This feeling was highlighted in a youtube video that went viral a few weeks ago. There’s a young man saying how much he hates religion but loves Jesus. After 19 million hits this video is touching a nerve with many Americans who feel the same way.

The question that lingers for me is: does the church have an ark in such a world? Is the church (or religion, or tradition) capable of keeping people afloat by the simple promise that God will be there? This is something I wish more people heard about: the unwavering love of God for people who still don’t get it – who hurt each other in sin – who build churches and turn a blind eye to the poor. The God who put a bow in the clouds said his mercy and grace was more powerful than our sin and disobedience.

Yes, there is much about religion that is wrong – but what’s right about the church is more powerful. Together, we become the hands and feet of Christ. Together, we accomplish more than we ever could alone. Together, we live out that hope in Jesus until he comes again in glory.

We may never see the world threatened by another Great Flood – but the threat of human sin is no less ominous. Who is not overwhelmed with stories of tsunamis and hurricanes – of political unrest and of civil war – of dictators killing thousands of this their own people, as in Syria?

The sign of Noah has not changed: I will be your God and my mercy covers you as the bow in the clouds.  In fact, the Hebrew word for “rainbow” is the same word for an archer’s bow – meaning, God’s bow will “cover you,” much like a shepherd’s rod and staff may comfort you.

How on earth can such a message be brought to a world full of such strife and pain as ours? It almost sounds childish. Foolish. And yet, no other power has been so remembered in human history as this: a young man from Nazareth who laid down his life for the sake of the world. A common carpenter who stood up to the Roman Superpower of his day, under the banner of mercy and grace. Jesus’ undeserved death and glorious resurrection opened to us the way of everlasting life.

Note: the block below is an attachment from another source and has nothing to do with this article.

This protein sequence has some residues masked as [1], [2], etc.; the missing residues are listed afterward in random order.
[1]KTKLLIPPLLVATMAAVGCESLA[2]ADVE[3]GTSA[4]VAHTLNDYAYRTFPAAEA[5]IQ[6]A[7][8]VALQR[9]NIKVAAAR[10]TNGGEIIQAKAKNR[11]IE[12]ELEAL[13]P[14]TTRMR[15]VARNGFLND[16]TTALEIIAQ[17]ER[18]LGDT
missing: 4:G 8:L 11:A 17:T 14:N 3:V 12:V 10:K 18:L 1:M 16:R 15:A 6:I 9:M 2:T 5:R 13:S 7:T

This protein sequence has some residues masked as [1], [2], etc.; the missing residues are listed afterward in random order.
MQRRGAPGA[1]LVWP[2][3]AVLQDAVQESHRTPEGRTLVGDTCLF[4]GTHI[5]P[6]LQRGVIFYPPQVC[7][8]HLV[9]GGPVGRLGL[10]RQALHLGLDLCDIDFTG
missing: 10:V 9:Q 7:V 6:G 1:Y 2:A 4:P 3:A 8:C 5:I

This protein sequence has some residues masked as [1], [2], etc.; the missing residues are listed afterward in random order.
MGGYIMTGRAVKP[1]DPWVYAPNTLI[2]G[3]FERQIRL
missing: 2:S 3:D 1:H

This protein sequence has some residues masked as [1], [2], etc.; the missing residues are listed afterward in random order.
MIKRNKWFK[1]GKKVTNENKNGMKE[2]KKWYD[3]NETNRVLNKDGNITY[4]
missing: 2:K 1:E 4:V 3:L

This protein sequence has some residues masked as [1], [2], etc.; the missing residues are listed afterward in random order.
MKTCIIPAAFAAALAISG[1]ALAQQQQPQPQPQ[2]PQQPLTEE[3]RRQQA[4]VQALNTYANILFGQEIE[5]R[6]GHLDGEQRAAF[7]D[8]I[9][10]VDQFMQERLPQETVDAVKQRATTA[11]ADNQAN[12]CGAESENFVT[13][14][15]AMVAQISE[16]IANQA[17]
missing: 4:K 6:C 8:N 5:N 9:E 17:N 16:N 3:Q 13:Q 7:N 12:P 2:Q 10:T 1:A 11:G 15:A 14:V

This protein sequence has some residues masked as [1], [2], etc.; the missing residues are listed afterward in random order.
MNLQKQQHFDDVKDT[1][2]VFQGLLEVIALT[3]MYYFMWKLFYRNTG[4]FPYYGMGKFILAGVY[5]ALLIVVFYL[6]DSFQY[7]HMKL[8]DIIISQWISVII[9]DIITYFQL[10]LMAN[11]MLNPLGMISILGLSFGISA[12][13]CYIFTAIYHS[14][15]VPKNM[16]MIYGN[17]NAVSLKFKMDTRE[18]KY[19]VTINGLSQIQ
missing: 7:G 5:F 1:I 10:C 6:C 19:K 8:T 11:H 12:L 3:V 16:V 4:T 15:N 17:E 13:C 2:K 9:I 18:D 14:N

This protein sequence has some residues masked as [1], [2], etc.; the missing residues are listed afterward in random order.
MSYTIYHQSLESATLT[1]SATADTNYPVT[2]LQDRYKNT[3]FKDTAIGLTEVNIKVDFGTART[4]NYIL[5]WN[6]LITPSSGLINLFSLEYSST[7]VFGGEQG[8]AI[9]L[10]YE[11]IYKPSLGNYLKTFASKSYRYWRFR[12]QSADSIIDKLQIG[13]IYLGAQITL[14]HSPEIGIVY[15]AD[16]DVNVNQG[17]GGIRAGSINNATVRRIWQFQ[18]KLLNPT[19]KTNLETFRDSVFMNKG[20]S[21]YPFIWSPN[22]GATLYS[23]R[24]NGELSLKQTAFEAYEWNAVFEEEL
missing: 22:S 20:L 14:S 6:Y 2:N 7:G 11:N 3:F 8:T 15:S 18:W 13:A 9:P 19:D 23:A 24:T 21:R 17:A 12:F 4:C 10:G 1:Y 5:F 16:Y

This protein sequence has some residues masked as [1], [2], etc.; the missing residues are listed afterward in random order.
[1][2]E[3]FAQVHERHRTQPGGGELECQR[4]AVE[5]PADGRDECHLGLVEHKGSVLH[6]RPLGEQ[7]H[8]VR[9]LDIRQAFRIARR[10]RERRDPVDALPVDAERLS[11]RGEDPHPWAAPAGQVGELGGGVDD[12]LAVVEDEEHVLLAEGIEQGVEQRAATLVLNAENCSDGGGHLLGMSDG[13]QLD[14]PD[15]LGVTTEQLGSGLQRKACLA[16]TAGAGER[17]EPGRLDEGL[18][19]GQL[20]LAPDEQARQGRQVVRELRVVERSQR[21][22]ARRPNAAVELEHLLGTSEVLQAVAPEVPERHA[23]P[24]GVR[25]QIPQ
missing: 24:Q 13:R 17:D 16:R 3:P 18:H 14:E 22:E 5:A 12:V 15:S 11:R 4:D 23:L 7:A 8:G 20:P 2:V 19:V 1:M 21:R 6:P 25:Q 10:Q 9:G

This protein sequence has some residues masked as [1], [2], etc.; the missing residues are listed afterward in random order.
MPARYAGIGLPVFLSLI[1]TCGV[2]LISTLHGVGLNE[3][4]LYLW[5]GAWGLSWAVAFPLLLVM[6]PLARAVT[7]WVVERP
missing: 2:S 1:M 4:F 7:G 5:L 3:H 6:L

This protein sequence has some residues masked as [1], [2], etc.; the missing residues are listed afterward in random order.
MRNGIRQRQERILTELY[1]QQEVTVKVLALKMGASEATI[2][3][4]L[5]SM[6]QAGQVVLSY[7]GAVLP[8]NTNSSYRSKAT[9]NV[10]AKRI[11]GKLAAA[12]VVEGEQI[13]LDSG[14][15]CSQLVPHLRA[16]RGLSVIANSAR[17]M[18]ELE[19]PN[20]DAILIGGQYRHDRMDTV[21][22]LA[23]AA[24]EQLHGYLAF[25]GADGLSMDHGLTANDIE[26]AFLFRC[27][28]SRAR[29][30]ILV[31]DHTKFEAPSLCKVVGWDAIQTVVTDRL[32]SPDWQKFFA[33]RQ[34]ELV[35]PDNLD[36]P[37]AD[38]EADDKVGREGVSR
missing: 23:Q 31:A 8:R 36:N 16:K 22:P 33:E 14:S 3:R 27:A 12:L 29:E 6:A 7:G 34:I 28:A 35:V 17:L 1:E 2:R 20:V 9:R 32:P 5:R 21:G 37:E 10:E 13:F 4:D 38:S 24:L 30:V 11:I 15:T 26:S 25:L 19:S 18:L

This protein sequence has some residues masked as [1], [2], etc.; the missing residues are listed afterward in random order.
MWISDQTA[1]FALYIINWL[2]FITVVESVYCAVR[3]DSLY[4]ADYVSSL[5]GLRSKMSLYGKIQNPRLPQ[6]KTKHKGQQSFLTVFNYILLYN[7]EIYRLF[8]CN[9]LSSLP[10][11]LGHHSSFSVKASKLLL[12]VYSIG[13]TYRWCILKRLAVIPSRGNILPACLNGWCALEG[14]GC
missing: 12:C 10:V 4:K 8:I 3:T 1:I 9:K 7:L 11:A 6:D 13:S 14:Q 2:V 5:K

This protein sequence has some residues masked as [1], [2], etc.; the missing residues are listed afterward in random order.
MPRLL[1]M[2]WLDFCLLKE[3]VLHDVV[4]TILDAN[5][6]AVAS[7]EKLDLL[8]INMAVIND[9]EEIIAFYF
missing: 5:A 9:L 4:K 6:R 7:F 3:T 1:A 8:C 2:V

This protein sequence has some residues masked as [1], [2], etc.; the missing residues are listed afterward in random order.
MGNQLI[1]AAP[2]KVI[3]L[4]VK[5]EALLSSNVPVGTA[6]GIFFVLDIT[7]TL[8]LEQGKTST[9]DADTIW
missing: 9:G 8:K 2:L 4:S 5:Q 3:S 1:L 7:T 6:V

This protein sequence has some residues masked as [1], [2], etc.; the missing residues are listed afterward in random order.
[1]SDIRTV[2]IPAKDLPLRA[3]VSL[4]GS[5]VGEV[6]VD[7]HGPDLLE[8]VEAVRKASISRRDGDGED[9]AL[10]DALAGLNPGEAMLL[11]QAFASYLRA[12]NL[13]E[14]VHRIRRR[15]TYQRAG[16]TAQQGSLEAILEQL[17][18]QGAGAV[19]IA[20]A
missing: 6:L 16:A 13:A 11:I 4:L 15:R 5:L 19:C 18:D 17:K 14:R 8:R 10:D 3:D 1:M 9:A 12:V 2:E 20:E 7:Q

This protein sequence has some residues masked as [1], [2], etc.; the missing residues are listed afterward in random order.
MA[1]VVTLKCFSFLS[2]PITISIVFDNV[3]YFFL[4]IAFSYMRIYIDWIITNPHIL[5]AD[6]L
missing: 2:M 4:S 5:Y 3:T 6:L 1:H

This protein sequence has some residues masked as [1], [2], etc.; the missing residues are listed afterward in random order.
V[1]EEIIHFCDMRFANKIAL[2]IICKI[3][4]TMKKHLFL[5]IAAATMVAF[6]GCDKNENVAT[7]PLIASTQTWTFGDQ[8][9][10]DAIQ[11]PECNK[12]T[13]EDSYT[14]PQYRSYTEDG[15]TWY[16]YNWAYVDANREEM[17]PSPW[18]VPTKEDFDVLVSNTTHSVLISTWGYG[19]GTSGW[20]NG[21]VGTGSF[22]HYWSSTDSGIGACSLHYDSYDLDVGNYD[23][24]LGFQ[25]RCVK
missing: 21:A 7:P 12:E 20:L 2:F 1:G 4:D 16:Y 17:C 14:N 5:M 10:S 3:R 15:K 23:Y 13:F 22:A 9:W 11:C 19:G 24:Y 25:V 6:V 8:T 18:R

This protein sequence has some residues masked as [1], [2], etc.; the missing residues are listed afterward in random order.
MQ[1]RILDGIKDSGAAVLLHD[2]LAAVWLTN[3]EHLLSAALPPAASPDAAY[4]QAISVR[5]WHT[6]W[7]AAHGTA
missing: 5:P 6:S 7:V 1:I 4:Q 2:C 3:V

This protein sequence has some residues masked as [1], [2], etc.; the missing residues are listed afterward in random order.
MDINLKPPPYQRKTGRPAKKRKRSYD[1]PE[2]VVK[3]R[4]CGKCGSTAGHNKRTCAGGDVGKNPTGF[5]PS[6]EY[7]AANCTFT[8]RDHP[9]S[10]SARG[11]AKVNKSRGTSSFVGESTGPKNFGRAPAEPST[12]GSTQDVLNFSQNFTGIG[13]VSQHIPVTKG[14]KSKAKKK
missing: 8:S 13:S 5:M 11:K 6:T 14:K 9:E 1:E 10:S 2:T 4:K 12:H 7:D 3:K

These coming 40 days of Lent I invite you into the ark, with your sins and all. Together, let’s stand under God’s rainbow and let the world do its best. We are given all that we need in Jesus and in our baptism into God’s family. May this word of promise sustain you in the coming days: “You are my child, my beloved, with you I am well pleased.” And may this grace and mercy transform your life – your home – our community – and the world.

Let us pray: O God, you set your bow in the clouds over what was left of a rebellious people. That sin lingers in each of us, even as we come to you for forgiveness and mercy. May your grace sustain us and draw others into the ark of your love until that day we reach the shores of our heavenly home in you. Amen.

Listening For God And Each Other

March 19, 2012

Genesis 32:22-21
The same night he got up and took his two wives, his two maids, and his eleven children, and crossed the ford of the Jabbok. He took them and sent them across the stream, and likewise everything that he had. Jacob was left alone; and a man wrestled with him until daybreak. When the man saw that he did not prevail against Jacob, he struck him on the hip socket; and Jacob’s hip was put out of joint as he wrestled with him. Then he said, ‘Let me go, for the day is breaking.’ But Jacob said, ‘I will not let you go, unless you bless me.’ So he said to him, ‘What is your name?’ And he said, ‘Jacob.’ Then the man said, ‘You shall no longer be called Jacob, but Israel, for you have striven with God and with humans, and have prevailed.’ Then Jacob asked him, ‘Please tell me your name.’ But he said, ‘Why is it that you ask my name?’ And there he blessed him. So Jacob called the place Peniel, saying, ‘For I have seen God face to face, and yet my life is preserved.’ The sun rose upon him as he passed Penuel, limping because of his hip.

Ash Wednesday / John Stiles / Holy Cross Lutheran Church / 2-22-12